That’s great that you’re going to do a siyum on the whole Tanach! Navi gets very thick and hard to get through in places…there’s a rabbi on the net who writes mostly for Noahides who does a kind of “daf yomi” on Tanach…I have a friend who has been through it twice now! I admire his tenacity. I keep thinking I should do it but it hasn’t made it into action yet.

      Shaul was a pitiful creature, really. He had untreated mental illness that was partially responsible, I think, for his chronically poor decision-making, and hastened his undoing as King. Of course it was time for David to take over, but it took the shaming of Shaul to accomplish that. Givat Shaul in Jerusalem is a terribly boring place. I wonder what it was like when Shaul repaired there with his tail between his legs, so to speak. Now it’s just a strip of corporate offices and government ministries. I had to go to the main post office once, which is located in the bowels of Givat Shaul. The taxi driver didn’t even know where it was. He dropped me off in the middle of a bunch of concrete buildings that all looked alike and I just asked people till I found one who gave me the classic Israeli look of disdain and pointed it out. I think the place is cursed.

      Reply
  5. Laura I love your blog, as I hope you know. I hope you have more stories of what you have learned.been taught. I am truly fascinated. Learning Hebrew is out – I was told disdainfully when I was in Israel that I would never be able to learn it – much too difficult.
    The Mental Health Blog – you know I think everyone belongs on that blog because we all need good mental health, Yes, I know I’m presently bombed on pain killers but it does make sense. Taking my head for a rest and thinking about Saul chasing David until David took him down. Many thanks Laura, I’ve loved your blogs .
    Blessings, Susan x

    Reply
    • Thank you so much-sorry they put you off Hebrew. Some people….! When were you in Israel?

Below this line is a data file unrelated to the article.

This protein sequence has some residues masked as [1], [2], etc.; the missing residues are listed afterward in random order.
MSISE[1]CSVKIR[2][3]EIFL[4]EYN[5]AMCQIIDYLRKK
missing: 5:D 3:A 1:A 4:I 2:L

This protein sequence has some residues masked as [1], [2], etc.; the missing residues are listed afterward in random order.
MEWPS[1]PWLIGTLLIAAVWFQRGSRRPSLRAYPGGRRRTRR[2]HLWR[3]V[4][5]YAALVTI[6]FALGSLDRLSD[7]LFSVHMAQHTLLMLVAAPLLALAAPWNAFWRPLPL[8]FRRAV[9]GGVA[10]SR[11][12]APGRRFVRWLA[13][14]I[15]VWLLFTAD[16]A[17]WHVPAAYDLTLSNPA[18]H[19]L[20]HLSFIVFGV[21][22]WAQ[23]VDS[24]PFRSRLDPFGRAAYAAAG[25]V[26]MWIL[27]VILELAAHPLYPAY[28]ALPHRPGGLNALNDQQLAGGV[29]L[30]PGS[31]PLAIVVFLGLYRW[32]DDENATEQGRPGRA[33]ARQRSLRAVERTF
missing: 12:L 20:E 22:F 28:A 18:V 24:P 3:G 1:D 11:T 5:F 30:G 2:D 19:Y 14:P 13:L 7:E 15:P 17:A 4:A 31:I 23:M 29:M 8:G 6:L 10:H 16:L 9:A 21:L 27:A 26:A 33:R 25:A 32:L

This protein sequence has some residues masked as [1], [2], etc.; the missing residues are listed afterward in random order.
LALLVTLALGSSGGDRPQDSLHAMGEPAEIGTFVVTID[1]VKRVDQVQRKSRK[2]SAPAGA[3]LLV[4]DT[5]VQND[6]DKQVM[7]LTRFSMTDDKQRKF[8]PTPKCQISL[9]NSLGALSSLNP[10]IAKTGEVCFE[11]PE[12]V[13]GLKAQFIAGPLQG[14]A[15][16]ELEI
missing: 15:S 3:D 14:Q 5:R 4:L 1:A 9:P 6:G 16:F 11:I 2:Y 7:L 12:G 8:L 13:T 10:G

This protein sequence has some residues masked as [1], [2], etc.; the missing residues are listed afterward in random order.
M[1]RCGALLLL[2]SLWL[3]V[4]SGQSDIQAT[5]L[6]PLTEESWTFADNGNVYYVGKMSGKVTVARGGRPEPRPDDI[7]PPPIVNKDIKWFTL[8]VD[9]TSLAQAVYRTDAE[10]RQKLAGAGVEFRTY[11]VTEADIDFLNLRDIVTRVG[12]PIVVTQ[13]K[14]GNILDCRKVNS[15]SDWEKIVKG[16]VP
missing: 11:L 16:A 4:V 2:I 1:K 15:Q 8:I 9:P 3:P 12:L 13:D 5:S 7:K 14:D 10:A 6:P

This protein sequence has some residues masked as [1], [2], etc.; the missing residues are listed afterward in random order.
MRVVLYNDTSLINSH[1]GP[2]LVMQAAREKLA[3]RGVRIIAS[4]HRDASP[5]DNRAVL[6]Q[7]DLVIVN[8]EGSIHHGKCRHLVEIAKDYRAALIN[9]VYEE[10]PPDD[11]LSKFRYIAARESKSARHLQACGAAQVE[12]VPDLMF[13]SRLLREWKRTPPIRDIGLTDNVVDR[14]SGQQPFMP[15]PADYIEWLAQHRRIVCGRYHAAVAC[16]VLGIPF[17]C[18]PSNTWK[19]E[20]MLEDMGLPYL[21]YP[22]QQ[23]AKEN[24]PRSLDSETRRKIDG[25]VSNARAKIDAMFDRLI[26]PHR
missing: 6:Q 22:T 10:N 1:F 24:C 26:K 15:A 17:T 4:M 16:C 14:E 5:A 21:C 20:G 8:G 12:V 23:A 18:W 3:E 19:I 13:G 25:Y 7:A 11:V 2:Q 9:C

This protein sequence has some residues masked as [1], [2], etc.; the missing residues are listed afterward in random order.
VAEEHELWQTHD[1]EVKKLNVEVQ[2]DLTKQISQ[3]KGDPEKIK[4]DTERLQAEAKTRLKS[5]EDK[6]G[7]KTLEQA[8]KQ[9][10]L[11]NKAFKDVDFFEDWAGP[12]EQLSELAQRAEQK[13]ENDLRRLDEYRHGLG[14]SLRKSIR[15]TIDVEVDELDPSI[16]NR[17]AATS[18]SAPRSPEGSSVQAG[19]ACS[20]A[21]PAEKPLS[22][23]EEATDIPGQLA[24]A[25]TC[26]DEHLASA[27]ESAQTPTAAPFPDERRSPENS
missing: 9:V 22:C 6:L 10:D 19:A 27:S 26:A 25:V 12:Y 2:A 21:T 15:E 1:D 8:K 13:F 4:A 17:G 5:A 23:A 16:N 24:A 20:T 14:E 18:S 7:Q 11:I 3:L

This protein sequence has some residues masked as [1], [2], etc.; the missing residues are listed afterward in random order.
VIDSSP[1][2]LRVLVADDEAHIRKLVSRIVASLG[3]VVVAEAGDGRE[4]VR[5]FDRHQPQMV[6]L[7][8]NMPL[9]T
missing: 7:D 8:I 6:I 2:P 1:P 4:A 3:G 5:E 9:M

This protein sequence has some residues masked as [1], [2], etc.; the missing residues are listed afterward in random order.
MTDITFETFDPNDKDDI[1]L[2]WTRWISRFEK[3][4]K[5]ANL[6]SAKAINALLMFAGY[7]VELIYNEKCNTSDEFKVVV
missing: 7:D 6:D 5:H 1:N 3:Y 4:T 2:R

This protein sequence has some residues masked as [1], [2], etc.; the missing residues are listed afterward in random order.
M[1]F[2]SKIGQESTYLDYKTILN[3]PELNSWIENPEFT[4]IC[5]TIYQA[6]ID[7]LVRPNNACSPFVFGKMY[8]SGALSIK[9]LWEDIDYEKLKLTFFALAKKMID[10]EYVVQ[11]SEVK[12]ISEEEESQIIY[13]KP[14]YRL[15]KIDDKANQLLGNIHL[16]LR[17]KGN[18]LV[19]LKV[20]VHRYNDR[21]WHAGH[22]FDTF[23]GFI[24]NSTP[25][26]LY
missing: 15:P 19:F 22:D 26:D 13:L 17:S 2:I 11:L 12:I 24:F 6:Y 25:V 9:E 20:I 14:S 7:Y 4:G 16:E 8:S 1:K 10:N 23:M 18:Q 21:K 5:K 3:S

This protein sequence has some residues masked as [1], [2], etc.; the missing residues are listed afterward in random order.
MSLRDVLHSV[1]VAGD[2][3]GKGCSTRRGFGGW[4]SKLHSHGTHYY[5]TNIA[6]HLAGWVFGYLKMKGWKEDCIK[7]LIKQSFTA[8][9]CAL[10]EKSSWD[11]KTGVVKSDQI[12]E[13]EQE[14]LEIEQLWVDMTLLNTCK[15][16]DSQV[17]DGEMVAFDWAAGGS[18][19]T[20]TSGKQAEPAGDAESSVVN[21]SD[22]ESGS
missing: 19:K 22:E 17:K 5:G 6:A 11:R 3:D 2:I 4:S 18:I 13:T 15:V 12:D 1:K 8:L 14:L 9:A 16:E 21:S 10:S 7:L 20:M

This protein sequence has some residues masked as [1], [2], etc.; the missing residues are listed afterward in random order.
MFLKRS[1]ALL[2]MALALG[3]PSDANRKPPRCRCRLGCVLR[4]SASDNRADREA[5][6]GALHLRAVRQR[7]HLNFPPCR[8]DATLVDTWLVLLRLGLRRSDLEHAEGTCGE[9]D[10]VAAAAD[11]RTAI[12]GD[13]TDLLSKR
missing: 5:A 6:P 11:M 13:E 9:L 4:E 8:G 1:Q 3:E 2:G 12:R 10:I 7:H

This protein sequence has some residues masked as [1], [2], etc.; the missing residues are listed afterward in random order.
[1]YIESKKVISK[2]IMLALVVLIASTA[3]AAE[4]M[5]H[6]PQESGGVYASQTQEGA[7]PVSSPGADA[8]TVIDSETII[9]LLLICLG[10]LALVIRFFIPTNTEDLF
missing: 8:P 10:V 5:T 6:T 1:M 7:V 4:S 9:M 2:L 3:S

I hope you feel better soon!

      Reply
      • I ran away in 2009 and spent six weeks there. I had a wonderful time and met some fabulous people. I did go on an organised tour because I wanted to get the history of the land…and I fell in love with Israel all over again.My mother (who passed in 2008, my best friend) and I have always loved Israel. It was her wish to go there also but ill health prevented her from going. So I know she followed me and saw everything with me. I am looking forward to taking my husband there when I get better.
        Yes in 2009, though my back was a little sore, I could crawl around the ruins and pyramids and walk everywhere… now I can’t walk for five minutes without shooting pain, sheesh, I can’t sit for five minutes. 🙂 Soon though.
        At the time I went over the Gaza area was still sensitive. I seriously hoped to meet some…well that’s another story. I haven’t been put off Hebrew – it’s just finding a good teacher to put up with me…:) Thanks Laura, I hope you have some more Jewish history, teachings for us.
        Blessings, Susan x

        Reply
        • Great that you got there! In my (not so humble) opinion, everyone should make a pilgrimage to the Holy Land at least once in their lives. Going on a guided tour is the best way to see things, as you said. My first trip was a tour called “In The Footsteps of King David,” which provided the fodder for this blog post! On my trip-before-last in May-June 2013, I went to the tomb of the Baba Sali, a great sage and miracle worker who had been thrown out of Egypt along with his surviving family. His tomb is in a little town just south of Sderot, which is the town on the Gaza boarder that has been bombarded by terrorists since the 2005 disengagement, at times getting hit with 20-30 missiles a day. They call them “rockets” but they are not the kind that come in a box! I have pictures of the bus stops in Sderot. They are unique because each one has its own bomb shelter. There are villages in the area that have signs that say: “Israelis, do not enter. Entry to this village may cause injury or loss of life.” Friendly, eh? We went to the Ein Gedi Spa at the Dead Sea instead. Anyone can go there, because it’s Israeli. There are no cultural barriers in Israel, contrary to the news reports in the US.

          Reply
          • I agree Laura, the miserable reporting, not only in the US has inflamed things there more than necessary and given the Palestinians and other fanatics easy fodder to throw at Israel.
            I am still returning when I can. I also would love to show my husband the pyramids but that is out of the question until things settle down .